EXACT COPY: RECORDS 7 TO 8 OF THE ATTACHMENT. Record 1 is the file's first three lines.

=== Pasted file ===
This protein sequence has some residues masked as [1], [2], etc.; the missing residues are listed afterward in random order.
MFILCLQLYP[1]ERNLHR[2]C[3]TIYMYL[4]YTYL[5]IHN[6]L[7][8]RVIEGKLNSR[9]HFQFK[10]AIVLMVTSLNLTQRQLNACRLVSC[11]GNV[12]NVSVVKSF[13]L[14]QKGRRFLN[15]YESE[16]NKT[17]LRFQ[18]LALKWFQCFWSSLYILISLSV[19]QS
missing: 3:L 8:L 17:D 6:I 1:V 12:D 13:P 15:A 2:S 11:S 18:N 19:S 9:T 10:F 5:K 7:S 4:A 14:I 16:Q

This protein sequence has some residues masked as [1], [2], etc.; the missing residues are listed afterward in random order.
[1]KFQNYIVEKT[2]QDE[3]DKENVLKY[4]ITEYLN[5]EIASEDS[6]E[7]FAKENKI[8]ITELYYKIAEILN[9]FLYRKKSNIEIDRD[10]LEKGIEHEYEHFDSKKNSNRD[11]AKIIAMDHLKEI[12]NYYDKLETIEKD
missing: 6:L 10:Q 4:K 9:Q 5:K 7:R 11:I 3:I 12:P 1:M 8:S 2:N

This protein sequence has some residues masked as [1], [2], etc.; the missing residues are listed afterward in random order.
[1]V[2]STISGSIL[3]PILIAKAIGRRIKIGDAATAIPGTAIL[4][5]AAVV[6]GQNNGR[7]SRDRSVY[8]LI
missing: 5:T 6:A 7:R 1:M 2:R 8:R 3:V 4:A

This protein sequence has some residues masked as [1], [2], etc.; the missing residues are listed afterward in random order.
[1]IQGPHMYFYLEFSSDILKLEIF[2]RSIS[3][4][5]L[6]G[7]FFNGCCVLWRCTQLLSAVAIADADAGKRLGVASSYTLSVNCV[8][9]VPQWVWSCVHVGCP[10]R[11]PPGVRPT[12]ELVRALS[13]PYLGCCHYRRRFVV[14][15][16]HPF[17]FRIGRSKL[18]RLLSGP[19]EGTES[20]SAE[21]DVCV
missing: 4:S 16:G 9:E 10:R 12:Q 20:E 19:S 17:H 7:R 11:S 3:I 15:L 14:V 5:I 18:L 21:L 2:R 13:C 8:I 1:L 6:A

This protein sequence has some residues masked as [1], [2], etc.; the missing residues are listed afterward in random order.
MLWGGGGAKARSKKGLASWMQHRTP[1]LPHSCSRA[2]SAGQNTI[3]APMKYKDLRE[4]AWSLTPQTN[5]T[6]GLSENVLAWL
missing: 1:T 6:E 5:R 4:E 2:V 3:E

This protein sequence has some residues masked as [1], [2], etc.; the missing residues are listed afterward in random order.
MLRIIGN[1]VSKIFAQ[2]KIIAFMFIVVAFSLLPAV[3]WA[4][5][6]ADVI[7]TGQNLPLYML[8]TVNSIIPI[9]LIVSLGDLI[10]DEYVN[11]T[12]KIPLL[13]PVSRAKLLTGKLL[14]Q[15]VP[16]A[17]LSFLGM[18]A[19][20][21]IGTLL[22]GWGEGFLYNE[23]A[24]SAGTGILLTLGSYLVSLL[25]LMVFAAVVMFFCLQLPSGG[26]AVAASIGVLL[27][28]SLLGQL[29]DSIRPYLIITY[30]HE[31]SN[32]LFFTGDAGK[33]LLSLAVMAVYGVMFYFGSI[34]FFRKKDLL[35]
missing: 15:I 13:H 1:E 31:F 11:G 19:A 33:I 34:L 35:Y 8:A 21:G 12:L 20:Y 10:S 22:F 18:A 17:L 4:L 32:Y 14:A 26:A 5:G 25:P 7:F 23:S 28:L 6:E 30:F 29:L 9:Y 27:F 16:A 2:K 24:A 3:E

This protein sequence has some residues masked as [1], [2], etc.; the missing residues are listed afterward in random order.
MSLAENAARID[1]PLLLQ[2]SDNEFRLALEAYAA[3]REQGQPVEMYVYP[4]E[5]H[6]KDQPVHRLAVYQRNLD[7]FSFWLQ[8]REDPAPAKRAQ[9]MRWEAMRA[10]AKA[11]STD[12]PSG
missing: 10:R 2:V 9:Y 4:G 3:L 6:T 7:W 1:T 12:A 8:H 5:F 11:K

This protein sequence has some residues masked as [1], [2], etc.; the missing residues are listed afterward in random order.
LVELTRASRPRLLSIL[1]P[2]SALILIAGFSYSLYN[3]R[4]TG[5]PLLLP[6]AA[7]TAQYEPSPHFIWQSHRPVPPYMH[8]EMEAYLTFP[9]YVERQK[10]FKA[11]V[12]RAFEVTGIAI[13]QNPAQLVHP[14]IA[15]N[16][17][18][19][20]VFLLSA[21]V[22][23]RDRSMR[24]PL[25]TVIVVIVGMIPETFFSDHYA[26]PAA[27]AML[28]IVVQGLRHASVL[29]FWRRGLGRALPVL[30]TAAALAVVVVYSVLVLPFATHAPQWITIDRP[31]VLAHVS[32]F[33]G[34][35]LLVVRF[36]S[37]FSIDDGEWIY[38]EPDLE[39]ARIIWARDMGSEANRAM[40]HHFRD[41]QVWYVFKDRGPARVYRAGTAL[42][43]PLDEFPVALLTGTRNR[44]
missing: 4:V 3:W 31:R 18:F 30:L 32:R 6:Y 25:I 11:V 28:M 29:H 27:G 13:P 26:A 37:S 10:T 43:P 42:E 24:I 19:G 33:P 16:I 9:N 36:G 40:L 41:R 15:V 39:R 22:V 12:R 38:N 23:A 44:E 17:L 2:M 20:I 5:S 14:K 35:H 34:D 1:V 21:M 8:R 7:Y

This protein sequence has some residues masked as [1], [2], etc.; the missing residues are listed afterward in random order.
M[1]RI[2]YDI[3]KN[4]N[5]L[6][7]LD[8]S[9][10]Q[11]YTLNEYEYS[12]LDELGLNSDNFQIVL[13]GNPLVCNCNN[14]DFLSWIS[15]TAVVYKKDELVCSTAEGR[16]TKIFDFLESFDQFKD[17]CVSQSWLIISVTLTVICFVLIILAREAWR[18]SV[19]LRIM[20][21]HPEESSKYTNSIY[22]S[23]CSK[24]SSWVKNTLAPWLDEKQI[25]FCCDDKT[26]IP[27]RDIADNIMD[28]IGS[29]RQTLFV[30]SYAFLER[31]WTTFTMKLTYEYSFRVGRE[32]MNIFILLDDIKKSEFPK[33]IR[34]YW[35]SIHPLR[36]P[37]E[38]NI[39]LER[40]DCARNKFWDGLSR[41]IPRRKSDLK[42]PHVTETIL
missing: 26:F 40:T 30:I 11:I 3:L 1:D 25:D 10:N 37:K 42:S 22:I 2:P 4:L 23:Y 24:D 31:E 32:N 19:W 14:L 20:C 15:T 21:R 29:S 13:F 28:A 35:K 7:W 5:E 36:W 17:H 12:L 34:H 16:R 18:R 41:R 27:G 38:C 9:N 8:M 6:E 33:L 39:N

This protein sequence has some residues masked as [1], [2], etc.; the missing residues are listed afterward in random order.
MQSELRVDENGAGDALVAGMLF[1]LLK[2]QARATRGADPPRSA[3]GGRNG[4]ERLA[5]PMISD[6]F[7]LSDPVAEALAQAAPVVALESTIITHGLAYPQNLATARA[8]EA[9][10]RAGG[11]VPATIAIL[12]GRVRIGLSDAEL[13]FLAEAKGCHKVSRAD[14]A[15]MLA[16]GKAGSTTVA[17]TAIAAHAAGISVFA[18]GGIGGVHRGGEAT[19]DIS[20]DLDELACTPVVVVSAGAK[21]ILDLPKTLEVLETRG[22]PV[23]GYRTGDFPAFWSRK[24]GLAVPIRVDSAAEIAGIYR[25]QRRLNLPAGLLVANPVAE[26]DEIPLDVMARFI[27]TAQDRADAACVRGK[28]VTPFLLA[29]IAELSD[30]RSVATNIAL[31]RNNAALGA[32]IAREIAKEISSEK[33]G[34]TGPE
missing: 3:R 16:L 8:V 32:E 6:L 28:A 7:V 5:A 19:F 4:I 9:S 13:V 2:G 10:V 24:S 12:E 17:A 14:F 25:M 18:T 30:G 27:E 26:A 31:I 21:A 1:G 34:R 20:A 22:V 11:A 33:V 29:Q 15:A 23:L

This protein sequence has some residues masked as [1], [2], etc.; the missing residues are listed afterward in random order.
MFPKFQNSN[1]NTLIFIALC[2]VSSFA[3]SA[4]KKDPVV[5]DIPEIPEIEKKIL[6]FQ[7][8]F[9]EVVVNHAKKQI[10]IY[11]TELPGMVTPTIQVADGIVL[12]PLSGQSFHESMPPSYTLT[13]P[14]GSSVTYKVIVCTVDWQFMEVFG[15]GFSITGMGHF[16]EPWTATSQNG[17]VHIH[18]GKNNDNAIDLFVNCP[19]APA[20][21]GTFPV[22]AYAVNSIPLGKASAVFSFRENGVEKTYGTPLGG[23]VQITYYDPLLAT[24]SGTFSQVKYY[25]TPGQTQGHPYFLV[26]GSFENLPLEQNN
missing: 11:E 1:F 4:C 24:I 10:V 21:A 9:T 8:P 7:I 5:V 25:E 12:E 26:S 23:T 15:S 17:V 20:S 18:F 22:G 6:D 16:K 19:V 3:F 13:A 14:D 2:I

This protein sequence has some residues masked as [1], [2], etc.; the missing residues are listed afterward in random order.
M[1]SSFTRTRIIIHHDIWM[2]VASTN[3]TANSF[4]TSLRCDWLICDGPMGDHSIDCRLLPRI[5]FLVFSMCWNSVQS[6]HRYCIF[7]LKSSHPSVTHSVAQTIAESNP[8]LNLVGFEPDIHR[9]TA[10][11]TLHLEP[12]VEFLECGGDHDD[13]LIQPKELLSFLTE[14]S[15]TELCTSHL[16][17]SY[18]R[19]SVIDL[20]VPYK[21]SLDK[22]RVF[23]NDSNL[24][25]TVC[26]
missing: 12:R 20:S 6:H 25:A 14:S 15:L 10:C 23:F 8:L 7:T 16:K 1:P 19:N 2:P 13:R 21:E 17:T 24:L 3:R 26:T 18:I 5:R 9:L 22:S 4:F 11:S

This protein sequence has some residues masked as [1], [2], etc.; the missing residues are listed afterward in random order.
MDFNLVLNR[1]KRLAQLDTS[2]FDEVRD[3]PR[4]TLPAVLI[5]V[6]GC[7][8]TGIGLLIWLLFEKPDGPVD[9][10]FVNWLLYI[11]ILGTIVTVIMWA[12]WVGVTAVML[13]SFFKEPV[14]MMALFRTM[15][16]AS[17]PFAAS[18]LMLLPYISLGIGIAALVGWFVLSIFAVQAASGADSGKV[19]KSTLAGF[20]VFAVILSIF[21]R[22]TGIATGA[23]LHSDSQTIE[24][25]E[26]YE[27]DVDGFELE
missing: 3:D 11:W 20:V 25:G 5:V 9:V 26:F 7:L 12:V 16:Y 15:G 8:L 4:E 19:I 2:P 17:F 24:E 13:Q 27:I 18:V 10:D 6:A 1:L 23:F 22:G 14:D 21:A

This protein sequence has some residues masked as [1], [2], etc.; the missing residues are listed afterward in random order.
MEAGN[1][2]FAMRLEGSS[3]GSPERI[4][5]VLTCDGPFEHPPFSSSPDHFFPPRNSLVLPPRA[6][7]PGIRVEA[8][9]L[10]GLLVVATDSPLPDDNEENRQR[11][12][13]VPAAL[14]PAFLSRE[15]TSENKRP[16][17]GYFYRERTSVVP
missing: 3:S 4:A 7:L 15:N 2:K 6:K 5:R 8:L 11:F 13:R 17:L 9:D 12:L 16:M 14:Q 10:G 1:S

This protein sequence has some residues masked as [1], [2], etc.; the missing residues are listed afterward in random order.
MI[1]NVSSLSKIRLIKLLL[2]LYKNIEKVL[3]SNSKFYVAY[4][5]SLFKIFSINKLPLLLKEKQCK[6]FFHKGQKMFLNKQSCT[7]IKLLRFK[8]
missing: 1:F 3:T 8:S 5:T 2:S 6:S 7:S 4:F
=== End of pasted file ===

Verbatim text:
This protein sequence has some residues masked as [1], [2], etc.; the missing residues are listed afterward in random order.
MSLAENAARID[1]PLLLQ[2]SDNEFRLALEAYAA[3]REQGQPVEMYVYP[4]E[5]H[6]KDQPVHRLAVYQRNLD[7]FSFWLQ[8]REDPAPAKRAQ[9]MRWEAMRA[10]AKA[11]STD[12]PSG
missing: 10:R 2:V 9:Y 4:G 3:L 6:T 7:W 1:T 12:A 8:H 5:F 11:K

This protein sequence has some residues masked as [1], [2], etc.; the missing residues are listed afterward in random order.
LVELTRASRPRLLSIL[1]P[2]SALILIAGFSYSLYN[3]R[4]TG[5]PLLLP[6]AA[7]TAQYEPSPHFIWQSHRPVPPYMH[8]EMEAYLTFP[9]YVERQK[10]FKA[11]V[12]RAFEVTGIAI[13]QNPAQLVHP[14]IA[15]N[16][17][18][19][20]VFLLSA[21]V[22][23]RDRSMR[24]PL[25]TVIVVIVGMIPETFFSDHYA[26]PAA[27]AML[28]IVVQGLRHASVL[29]FWRRGLGRALPVL[30]TAAALAVVVVYSVLVLPFATHAPQWITIDRP[31]VLAHVS[32]F[33]G[34][35]LLVVRF[36]S[37]FSIDDGEWIY[38]EPDLE[39]ARIIWARDMGSEANRAM[40]HHFRD[41]QVWYVFKDRGPARVYRAGTAL[42][43]PLDEFPVALLTGTRNR[44]
missing: 4:V 3:W 31:R 18:F 30:L 32:R 6:Y 25:I 11:V 28:M 29:H 27:G 13:P 26:A 37:S 10:T 43:P 42:E 24:I 19:G 33:P 16:I 9:N 36:G 40:L 41:R 15:V 39:R 22:V 12:R 38:N 23:A 44:E 17:L 2:M 20:I 5:S 14:K 35:H 34:D 1:V 21:M 8:R 7:Y